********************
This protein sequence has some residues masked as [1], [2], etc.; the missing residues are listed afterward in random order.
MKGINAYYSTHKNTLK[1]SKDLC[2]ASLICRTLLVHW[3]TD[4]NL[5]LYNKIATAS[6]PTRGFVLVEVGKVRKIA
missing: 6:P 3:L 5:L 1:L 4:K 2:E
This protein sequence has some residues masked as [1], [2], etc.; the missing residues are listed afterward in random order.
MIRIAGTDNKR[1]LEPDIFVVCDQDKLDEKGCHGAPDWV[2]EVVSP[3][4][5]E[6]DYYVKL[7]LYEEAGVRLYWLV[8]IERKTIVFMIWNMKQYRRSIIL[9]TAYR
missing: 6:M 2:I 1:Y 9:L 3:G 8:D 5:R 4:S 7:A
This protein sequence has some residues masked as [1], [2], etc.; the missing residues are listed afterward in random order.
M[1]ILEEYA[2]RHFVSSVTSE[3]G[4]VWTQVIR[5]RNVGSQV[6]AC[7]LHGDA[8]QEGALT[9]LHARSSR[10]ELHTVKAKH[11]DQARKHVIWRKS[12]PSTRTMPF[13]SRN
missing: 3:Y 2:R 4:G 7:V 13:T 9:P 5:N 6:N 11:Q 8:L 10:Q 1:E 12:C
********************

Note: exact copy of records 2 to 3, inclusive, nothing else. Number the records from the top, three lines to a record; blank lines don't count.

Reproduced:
This protein sequence has some residues masked as [1], [2], etc.; the missing residues are listed afterward in random order.
MIRIAGTDNKR[1]LEPDIFVVCDQDKLDEKGCHGAPDWV[2]EVVSP[3][4][5]E[6]DYYVKL[7]LYEEAGVRLYWLV[8]IERKTIVFMIWNMKQYRRSIIL[9]TAYR
missing: 6:M 2:I 1:Y 9:L 3:G 8:D 5:R 4:S 7:A
This protein sequence has some residues masked as [1], [2], etc.; the missing residues are listed afterward in random order.
M[1]ILEEYA[2]RHFVSSVTSE[3]G[4]VWTQVIR[5]RNVGSQV[6]AC[7]LHGDA[8]QEGALT[9]LHARSSR[10]ELHTVKAKH[11]DQARKHVIWRKS[12]PSTRTMPF[13]SRN
missing: 3:Y 2:R 4:G 7:V 13:T 9:P 5:N 6:N 11:Q 8:L 10:Q 1:E 12:C